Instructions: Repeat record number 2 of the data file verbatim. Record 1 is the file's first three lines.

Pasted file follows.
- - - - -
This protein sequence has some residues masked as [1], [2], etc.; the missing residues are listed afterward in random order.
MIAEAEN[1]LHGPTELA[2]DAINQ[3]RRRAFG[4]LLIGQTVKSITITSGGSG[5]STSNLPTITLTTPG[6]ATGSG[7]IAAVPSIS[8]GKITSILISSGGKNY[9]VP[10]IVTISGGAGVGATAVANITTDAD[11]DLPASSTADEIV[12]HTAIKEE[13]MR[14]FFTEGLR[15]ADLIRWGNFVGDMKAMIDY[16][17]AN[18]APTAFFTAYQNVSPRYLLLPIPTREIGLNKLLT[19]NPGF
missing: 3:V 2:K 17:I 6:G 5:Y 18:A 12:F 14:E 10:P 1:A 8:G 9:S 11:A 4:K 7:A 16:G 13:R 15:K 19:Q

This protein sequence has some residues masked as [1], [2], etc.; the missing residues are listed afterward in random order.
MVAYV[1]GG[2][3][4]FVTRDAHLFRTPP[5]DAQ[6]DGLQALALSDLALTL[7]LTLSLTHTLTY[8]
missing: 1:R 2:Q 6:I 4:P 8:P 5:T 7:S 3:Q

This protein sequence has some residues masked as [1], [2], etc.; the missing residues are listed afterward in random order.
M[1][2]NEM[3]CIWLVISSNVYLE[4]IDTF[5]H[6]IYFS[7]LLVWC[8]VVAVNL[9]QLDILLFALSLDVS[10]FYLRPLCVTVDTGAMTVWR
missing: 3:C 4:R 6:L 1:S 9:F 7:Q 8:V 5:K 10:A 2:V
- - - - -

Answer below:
This protein sequence has some residues masked as [1], [2], etc.; the missing residues are listed afterward in random order.
MVAYV[1]GG[2][3][4]FVTRDAHLFRTPP[5]DAQ[6]DGLQALALSDLALTL[7]LTLSLTHTLTY[8]
missing: 1:R 2:Q 6:I 4:P 8:P 5:T 7:S 3:Q